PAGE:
So, what should every trader worth his/her grain of salt have in their trading toolkit?
Technical traders and chartists have a wide variety of indicators, patterns, and oscillators in their trading toolkit to generate signals
Some traders focus on price history, others tend to look at trading volume, and momentum indicators. To get a valuable signal it is often best to use price history, trading volume, and momentum indicators in tandem or combination with one another.
“Technical traders and chartists have a wide variety of indicators, patterns, and oscillators in their trading toolkit to generate signals”
So here are the top tools in the trading toolkit, broadly speaking there are two basic types of technical indicators, which are overlays and oscillators
Overlays use the same scale as prices and are plotted over the top of the prices on a stock chart. For example, include moving averages and Bollinger Bands® or Fibonacci lines.
Oscillators are plotted above or below a price chart. Examples of oscillators include the stochastic oscillator, MACD, or RSI, which are the ones most commonly used by technical traders.
“there are two basic types of technical indicators, which are overlays and oscillators”
The on-balance volume indicator (OBV), is worth having in your trading toolkit
OBV measures the positive and negative flow of volume in a stock over time. The indicator is a running total of up volume minus down volume. Up volume is how much volume there is on a day when the price rallied. Down volume is the volume on a day when the price falls. OBV acts like a trend confirmation tool. If price and OBV are rising, that helps indicate a continuation of the trend.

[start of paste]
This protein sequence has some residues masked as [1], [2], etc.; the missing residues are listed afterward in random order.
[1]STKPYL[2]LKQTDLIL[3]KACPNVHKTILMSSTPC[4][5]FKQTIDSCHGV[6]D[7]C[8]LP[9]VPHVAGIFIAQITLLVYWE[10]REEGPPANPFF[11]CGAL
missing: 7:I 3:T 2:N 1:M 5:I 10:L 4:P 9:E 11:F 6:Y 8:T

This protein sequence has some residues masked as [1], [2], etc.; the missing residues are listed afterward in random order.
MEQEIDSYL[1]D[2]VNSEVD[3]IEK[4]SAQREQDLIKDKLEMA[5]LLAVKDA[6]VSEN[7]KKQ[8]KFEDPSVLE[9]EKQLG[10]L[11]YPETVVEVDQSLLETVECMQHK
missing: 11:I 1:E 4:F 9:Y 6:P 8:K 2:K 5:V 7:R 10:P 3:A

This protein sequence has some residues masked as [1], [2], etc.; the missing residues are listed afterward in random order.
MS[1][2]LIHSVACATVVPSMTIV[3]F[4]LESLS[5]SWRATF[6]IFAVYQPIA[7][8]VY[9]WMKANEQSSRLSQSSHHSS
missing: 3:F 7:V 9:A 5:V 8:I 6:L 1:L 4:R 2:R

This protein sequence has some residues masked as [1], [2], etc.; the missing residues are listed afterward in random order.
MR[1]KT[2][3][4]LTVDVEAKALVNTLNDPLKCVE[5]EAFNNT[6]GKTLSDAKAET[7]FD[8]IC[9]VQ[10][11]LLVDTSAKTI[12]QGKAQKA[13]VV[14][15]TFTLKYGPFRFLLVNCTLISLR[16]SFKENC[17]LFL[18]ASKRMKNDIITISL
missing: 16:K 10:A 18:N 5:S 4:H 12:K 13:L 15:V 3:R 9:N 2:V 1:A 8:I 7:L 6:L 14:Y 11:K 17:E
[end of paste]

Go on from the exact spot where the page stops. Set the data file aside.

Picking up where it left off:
“MACD helps traders see the trend direction, as well as the momentum of that trend” – Win Investing
Accumulation/Distribution Line (A/D line) is one of the most commonly used indicators in the trading toolkit to determine capital flows in and out of the stock
If the indicator line is trending up, it shows buying interest, since the stock is closing above the halfway point of the range. This helps confirm an uptrend.
Traders using the A/D line also watch for divergence. If the A/D starts falling while the price is rising, this signals that the trend is in trouble and could reverse.
The average directional index (ADX) is another trend indicator in the trading toolkit, which measures the strength and direction of the trend
When the ADX is above 40, the trend is considered to have a lot of directional strength, either up or down, depending on the direction in which the price is moving.
The Aroon oscillator is a technical indicator in the trading toolkit used to measure whether a security is in a trend
The indicator can also be used to identify when a new trend is set to begin. The Aroon indicator comprises two lines: an Aroon-up line and an Aroon-down line.
The moving average convergence divergence (MACD) is also another favored indicator in the trading toolkit
MACD helps traders see the trend direction, as well as the momentum of that trend. It also provides several trade signals. When the MACD is above zero, the price is in an upward phase. If the MACD is below zero, it has entered a bearish period.
The relative strength index (RSI) is a popular tool in the trading toolkit which helps to gauge momentum and trend strength
The most basic use of an RSI is as an overbought and oversold indicator. When RSI moves above 70, the asset is considered overbought. When the RSI is below 30, the asset is oversold and could rally.
But as any tradesman will tell you the most valuable tool in your toolkit is your brain.